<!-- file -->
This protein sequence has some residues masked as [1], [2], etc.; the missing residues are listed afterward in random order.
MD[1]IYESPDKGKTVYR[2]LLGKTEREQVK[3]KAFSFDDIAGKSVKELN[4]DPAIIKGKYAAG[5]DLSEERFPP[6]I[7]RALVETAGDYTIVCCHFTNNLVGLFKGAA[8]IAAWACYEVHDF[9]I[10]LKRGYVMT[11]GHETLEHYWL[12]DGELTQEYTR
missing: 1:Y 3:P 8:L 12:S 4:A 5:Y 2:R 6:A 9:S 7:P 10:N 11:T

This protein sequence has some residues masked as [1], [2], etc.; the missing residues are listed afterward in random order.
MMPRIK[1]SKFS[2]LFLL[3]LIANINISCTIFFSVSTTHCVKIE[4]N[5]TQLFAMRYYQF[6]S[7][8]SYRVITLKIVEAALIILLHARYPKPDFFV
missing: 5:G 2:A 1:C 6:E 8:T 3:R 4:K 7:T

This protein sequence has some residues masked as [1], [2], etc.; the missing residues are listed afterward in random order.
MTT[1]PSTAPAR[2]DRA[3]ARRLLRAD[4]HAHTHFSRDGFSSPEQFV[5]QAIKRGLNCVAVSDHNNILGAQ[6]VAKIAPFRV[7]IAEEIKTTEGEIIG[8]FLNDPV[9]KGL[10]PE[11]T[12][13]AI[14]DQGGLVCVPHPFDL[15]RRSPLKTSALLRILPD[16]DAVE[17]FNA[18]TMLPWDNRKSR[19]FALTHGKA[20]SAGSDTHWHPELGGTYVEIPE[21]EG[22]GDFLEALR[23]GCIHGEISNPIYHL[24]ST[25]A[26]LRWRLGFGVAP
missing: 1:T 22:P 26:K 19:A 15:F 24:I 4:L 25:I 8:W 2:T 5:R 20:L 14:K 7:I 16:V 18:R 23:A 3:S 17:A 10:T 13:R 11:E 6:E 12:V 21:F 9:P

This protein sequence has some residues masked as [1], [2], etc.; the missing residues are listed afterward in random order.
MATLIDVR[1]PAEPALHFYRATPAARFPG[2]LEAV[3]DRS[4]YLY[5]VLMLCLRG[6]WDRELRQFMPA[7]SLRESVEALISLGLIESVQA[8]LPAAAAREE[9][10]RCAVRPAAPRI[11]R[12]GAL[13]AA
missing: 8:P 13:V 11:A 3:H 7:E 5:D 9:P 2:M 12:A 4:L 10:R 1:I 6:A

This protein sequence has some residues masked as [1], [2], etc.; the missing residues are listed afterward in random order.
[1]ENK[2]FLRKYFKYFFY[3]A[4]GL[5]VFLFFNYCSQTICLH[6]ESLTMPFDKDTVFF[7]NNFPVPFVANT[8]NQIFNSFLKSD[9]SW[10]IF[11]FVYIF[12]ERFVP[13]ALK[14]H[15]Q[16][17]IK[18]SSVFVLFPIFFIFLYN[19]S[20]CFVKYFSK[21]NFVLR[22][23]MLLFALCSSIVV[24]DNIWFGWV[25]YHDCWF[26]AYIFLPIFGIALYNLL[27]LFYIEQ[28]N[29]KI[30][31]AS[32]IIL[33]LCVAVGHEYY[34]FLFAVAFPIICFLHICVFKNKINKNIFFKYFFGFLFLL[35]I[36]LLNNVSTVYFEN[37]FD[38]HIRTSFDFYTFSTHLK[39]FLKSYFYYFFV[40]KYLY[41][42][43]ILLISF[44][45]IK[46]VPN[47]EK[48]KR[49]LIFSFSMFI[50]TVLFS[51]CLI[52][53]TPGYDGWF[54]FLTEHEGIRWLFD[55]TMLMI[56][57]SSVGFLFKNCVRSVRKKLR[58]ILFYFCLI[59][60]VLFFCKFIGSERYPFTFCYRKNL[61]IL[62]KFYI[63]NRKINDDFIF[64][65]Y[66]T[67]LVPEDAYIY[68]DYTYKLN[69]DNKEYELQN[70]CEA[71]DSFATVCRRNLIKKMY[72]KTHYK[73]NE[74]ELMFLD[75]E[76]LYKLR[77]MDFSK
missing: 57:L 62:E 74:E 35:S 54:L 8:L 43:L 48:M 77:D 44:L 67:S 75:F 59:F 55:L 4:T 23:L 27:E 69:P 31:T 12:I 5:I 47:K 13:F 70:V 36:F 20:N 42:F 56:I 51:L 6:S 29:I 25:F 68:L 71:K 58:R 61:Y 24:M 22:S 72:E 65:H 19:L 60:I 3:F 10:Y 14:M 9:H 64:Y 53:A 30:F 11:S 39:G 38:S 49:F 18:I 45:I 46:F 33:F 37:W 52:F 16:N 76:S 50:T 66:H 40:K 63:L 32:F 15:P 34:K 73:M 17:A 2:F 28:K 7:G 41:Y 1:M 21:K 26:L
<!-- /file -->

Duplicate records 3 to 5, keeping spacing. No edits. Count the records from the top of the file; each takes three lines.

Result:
This protein sequence has some residues masked as [1], [2], etc.; the missing residues are listed afterward in random order.
MTT[1]PSTAPAR[2]DRA[3]ARRLLRAD[4]HAHTHFSRDGFSSPEQFV[5]QAIKRGLNCVAVSDHNNILGAQ[6]VAKIAPFRV[7]IAEEIKTTEGEIIG[8]FLNDPV[9]KGL[10]PE[11]T[12][13]AI[14]DQGGLVCVPHPFDL[15]RRSPLKTSALLRILPD[16]DAVE[17]FNA[18]TMLPWDNRKSR[19]FALTHGKA[20]SAGSDTHWHPELGGTYVEIPE[21]EG[22]GDFLEALR[23]GCIHGEISNPIYHL[24]ST[25]A[26]LRWRLGFGVAP
missing: 1:T 22:P 26:K 19:A 15:F 24:I 4:L 25:I 8:W 2:T 5:R 20:L 14:K 7:I 16:V 18:R 23:A 3:S 17:A 10:T 13:R 11:E 6:E 12:V 21:F 9:P

This protein sequence has some residues masked as [1], [2], etc.; the missing residues are listed afterward in random order.
MATLIDVR[1]PAEPALHFYRATPAARFPG[2]LEAV[3]DRS[4]YLY[5]VLMLCLRG[6]WDRELRQFMPA[7]SLRESVEALISLGLIESVQA[8]LPAAAAREE[9][10]RCAVRPAAPRI[11]R[12]GAL[13]AA
missing: 8:P 13:V 11:A 3:H 7:E 5:D 9:P 2:M 12:A 4:L 10:R 1:I 6:A

This protein sequence has some residues masked as [1], [2], etc.; the missing residues are listed afterward in random order.
[1]ENK[2]FLRKYFKYFFY[3]A[4]GL[5]VFLFFNYCSQTICLH[6]ESLTMPFDKDTVFF[7]NNFPVPFVANT[8]NQIFNSFLKSD[9]SW[10]IF[11]FVYIF[12]ERFVP[13]ALK[14]H[15]Q[16][17]IK[18]SSVFVLFPIFFIFLYN[19]S[20]CFVKYFSK[21]NFVLR[22][23]MLLFALCSSIVV[24]DNIWFGWV[25]YHDCWF[26]AYIFLPIFGIALYNLL[27]LFYIEQ[28]N[29]KI[30][31]AS[32]IIL[33]LCVAVGHEYY[34]FLFAVAFPIICFLHICVFKNKINKNIFFKYFFGFLFLL[35]I[36]LLNNVSTVYFEN[37]FD[38]HIRTSFDFYTFSTHLK[39]FLKSYFYYFFV[40]KYLY[41][42][43]ILLISF[44][45]IK[46]VPN[47]EK[48]KR[49]LIFSFSMFI[50]TVLFS[51]CLI[52][53]TPGYDGWF[54]FLTEHEGIRWLFD[55]TMLMI[56][57]SSVGFLFKNCVRSVRKKLR[58]ILFYFCLI[59][60]VLFFCKFIGSERYPFTFCYRKNL[61]IL[62]KFYI[63]NRKINDDFIF[64][65]Y[66]T[67]LVPEDAYIY[68]DYTYKLN[69]DNKEYELQN[70]CEA[71]DSFATVCRRNLIKKMY[72]KTHYK[73]NE[74]ELMFLD[75]E[76]LYKLR[77]MDFSK
missing: 57:L 62:E 74:E 35:S 54:L 8:L 43:L 48:M 77:D 44:L 67:S 75:F 59:F 55:L 4:T 23:L 27:E 69:P 31:T 12:I 5:I 47:K 13:F 70:V 36:F 20:N 42:F 56:I 51:L 6:S 29:I 25:F 68:L 71:K 58:R 61:Y 24:M 22:S 72:E 65:H 19:L 60:I 3:F 10:Y 14:M 9:H 64:Y 53:A 30:F 11:S 39:G 38:S 49:F 18:I 45:I 46:F 33:F 37:W 52:F 16:N 76:S 50:T 66:H 40:K 63:L 32:F 15:P 34:K 73:M 17:A 2:F 28:K 7:G 41:Y 1:M 21:K 26:L